Ray Nagin and minority-owned businesses in New Orleans
From now on, companies that seek subsidies or tax waivers from New Orleans city agencies will be required to work with local and minority-owned businesses under an executive order signed by Mayor Ray Nagin last month.
The new requirement, which the Nagin administration characterized as an expansion of existing goals to advance disadvantaged businesses, is meant to ensure that small businesses will have opportunities to participate in the rebuilding of New Orleans, Nagin said Monday at a news conference at Baker Ready Mix, an African-American owned concrete company on Frenchmen Street.
"Any community in America that is thriving and growing has small businesses that are doing well," Nagin said.
Judith Williams, who helped head a committee Nagin formed to chart a course for his second term, said the order targets companies that seek city subsidies or waivers for private projects, such as a property tax waiver or a request that the city build infrastructure at a certain site.
The goal set by the executive order, which extends for three years, calls for any company that gets public financing, incentives or subsidies to use local businesses for at least 50 percent of its subcontracts. Of those, the order calls for 35 percent to be with small businesses that are "economically disadvantaged," a city certification that typically targets minority-owned or women-owned small companies.
Exactly what these requirements will involve will be determined by Donna Addkison, the mayor's executive assistant for economic development, housing and planning. She will establish the process for determining what will be required of individual companies, Williams said.
The subcontracting requirement on individual projects will be figured based on how many New Orleans companies exist in the "relevant market sector," according to the order.
Williams said the order will not apply to public money or tax credits doled out by state or federal agencies, which control the bulk of rebuilding money through the Gulf Opportunity Zone tax credits or Community Development Block Grants.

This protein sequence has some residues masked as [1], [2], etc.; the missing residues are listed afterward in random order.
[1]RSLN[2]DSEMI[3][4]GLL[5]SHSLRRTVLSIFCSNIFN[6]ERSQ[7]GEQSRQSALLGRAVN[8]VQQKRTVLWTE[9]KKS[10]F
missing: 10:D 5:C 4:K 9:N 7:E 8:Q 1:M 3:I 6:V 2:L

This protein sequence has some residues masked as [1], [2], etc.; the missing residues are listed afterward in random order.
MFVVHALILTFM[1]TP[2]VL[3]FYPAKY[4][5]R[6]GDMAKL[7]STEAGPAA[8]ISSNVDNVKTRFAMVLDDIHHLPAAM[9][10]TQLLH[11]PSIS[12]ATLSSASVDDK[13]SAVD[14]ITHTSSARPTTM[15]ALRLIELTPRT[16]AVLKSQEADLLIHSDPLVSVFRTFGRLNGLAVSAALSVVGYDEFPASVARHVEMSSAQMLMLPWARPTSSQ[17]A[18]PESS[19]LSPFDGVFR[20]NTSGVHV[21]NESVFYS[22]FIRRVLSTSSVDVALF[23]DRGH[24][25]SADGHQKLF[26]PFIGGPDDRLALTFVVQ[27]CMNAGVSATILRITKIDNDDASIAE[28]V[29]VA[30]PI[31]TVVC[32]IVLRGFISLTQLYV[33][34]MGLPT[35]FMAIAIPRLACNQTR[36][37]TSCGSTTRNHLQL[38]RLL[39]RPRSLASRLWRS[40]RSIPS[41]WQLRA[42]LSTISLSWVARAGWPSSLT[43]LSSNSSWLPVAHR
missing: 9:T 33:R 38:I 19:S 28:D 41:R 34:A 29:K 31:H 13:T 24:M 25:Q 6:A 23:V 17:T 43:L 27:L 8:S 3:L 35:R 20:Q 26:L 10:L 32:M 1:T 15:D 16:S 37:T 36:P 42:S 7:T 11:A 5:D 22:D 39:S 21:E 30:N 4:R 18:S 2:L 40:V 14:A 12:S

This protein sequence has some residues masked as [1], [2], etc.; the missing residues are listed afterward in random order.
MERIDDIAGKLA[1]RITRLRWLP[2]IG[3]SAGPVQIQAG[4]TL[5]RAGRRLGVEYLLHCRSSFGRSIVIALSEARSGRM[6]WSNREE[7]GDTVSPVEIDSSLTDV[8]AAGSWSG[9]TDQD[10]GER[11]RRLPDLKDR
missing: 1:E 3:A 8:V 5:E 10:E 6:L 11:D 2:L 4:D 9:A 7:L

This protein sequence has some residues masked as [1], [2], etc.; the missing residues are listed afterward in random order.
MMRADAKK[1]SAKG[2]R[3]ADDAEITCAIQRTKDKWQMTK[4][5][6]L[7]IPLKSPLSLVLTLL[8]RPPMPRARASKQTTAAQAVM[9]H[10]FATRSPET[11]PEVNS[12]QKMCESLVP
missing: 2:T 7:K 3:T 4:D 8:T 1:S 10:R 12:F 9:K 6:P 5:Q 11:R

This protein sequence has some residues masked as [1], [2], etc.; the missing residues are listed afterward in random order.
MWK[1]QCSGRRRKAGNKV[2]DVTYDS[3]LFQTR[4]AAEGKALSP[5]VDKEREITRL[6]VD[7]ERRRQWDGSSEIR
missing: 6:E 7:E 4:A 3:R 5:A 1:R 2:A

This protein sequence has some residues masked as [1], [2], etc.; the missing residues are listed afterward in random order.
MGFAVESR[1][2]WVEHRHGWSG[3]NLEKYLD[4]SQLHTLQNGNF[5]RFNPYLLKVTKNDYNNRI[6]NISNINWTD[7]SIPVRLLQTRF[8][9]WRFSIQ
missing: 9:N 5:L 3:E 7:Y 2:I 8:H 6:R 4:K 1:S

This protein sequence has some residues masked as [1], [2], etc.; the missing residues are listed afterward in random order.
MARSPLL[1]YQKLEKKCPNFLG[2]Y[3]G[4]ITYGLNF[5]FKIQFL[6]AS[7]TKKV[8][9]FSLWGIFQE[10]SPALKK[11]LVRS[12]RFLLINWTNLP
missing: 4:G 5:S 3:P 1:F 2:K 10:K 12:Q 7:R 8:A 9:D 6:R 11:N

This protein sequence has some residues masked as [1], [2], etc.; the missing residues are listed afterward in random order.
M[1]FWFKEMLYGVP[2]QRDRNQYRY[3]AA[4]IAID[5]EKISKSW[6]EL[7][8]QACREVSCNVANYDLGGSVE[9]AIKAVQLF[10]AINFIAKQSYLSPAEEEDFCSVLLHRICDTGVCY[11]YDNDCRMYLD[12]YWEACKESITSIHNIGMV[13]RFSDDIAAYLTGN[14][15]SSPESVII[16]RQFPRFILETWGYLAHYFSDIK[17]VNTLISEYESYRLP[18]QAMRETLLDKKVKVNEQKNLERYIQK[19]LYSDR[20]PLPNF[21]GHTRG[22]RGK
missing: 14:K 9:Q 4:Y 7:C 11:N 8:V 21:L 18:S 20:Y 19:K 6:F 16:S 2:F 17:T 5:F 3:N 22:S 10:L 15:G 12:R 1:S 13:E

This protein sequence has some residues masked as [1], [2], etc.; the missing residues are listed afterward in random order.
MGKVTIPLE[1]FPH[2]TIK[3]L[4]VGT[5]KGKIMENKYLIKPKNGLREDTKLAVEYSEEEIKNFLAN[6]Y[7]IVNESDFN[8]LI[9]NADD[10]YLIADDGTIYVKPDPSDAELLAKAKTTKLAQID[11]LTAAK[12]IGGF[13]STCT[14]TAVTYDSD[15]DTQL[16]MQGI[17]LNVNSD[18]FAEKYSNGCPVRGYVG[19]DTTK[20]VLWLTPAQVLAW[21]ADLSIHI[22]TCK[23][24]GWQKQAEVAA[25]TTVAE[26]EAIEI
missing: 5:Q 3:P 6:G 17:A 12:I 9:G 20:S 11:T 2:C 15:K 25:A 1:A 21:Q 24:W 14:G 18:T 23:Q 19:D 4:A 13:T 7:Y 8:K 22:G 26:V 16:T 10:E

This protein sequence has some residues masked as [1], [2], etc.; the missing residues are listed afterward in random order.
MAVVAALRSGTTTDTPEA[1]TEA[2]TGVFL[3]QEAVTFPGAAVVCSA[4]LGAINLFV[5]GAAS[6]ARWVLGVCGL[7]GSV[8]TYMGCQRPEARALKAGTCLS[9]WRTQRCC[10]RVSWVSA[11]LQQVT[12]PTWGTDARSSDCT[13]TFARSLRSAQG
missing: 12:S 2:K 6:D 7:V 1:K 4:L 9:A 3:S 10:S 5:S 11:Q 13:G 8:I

"We can't force the state to abide by the policy," Williams said. "But hopefully we can set the example for the state to follow."
Although it will not apply to state-controlled dollars, Williams said the order should have far-reaching implications because it will affect companies that ask for waivers of fees or taxes, as well as those that get bonding assistance from local boards, such as the New Orleans Building Corp., the agency charged with increasing the city's revenue from some of its unused or under-used properties.
Previously, City Hall only required prime contractors to work with economically disadvantaged businesses when the companies got a direct contracts from a city agency.
In recent weeks, Nagin also signed another executive order that requires the city to come up with a "forecast" to inform businesses about the kind of city contracts that will be going out to bid. This will help smaller companies stay on top of the opportunities provided by the city's constant need to purchase services or goods from the private sector, officials said.
A third executive order requires that any project that uses city money or qualifies for city waivers of taxes or fees be assessed for how it might affect the environment, particularly in predominately minority communities. The order calls on the chief administrative office and City Planning Commission to come up with an "environmental justice" policy and regulations that will deal with this issue.
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